Published online Jun 18, 2017. doi: 10.5312/wjo.v8.i6.514
Peer-review started: October 28, 2016
First decision: December 1, 2016
Revised: December 12, 2016
Accepted: March 23, 2017
Article in press: April 18, 2017
Published online: June 18, 2017
To perform a bibliometric analysis of publications rates in orthopedics in the top 15 orthopaedic journals.
Based on their 2015 impact factor, the fifteen highest ranked orthopaedic journals between January 2010 and December 2014 were used to establish the total number of publications; cumulative impact factor points (IF) per country were determined, and normalized to population size, GDP, and GDP/capita, comparison to the median country output and the global leader.
Twenty-three thousand and twenty-one orthopaedic articles were published, with 66 countries publishing. The United States had 8149 publications, followed by the United Kingdom (1644) and Japan (1467). The highest IF was achieved by the United States (24744), United Kingdom (4776), and Japan (4053). Normalized by population size Switzerland lead. Normalized by GDP, Croatia was the top achiever. Adjusting GDP/capita, for publications and IF, China, India, and the United States were the leaders. Adjusting for population size and GDP, 28 countries achieved numbers of publications to be considered at least equivalent with the median academic output. Adjusting GDP/capita only China and India reached the number of publications to be considered equivalent to the current global leader, the United States.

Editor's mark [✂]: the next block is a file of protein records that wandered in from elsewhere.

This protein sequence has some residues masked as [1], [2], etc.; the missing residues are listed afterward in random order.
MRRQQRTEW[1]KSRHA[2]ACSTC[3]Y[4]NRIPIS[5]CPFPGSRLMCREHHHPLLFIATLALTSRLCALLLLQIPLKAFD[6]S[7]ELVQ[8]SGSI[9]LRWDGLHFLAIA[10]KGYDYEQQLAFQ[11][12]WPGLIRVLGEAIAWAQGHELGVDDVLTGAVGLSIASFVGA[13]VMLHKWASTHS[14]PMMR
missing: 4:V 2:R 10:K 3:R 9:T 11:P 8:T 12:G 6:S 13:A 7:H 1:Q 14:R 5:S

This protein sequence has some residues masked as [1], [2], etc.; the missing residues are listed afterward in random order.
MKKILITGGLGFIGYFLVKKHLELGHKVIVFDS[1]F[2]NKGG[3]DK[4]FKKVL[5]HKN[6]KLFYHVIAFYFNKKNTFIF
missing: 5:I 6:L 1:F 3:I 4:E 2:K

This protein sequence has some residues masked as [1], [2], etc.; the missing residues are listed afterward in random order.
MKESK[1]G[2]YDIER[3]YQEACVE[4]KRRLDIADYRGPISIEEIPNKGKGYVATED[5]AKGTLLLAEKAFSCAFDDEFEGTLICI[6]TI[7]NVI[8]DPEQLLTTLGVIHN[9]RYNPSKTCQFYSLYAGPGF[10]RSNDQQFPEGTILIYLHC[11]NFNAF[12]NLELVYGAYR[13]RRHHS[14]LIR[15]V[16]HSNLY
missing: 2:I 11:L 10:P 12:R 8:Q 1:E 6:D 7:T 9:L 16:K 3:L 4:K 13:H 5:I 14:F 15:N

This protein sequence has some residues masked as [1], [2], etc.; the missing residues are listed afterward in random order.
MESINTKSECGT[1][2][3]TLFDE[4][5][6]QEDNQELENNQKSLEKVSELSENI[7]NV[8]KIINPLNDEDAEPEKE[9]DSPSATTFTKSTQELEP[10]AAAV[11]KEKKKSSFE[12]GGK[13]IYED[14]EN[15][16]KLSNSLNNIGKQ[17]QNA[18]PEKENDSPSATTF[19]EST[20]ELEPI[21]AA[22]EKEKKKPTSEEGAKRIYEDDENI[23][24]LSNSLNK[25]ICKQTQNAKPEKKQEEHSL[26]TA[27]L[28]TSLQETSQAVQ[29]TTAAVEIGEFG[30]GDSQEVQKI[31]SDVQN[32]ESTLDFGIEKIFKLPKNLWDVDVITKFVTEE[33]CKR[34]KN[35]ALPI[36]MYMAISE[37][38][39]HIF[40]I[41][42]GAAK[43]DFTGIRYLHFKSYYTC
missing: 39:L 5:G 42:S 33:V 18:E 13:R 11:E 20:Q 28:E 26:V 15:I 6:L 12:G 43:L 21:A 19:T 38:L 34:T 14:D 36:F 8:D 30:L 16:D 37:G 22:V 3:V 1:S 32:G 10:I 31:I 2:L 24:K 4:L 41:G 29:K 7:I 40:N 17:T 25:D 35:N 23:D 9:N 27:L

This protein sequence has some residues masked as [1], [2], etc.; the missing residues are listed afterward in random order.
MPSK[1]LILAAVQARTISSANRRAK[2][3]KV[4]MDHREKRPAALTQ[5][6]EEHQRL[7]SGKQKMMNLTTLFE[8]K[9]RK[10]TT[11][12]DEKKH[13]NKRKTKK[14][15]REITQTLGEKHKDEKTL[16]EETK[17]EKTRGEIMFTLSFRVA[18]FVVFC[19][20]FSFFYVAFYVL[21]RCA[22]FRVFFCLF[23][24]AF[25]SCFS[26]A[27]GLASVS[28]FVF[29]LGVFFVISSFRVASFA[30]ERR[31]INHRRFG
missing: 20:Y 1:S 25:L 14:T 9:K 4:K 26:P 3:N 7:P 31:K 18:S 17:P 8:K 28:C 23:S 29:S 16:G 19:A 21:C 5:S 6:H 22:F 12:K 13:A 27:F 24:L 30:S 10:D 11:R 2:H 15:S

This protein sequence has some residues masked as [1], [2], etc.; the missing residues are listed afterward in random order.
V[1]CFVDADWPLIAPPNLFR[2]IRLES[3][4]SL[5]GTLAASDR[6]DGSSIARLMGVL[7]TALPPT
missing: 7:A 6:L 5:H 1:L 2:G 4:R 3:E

Five countries were responsible for 60% of the orthopaedic research output over this 5-year period. After correcting for GDP/capita, only 28 of 66 countries achieved a publication rate equivalent to the median country. The United States, United Kingdom, South Korea, Japan, and Germany were the top five countries for both publication totals and cumulative impact factor points.
Core tip: The total number of publications by a country is one of the best indicators of research output and productivity, and is an important aspect of clinical excellence. Our results demonstrate that the United States collectively published more articles and accumulated the highest number of impact factors during the study period, and confirms its overwhelming dominance of publications in the fifteen highest ranked journals in orthopaedics. However, after adjusting for population size, Switzerland was the most academically productive nation. Similarly, after adjusting the number of publications with respect to GDP, Croatia was the most productive, and “cost effective” country.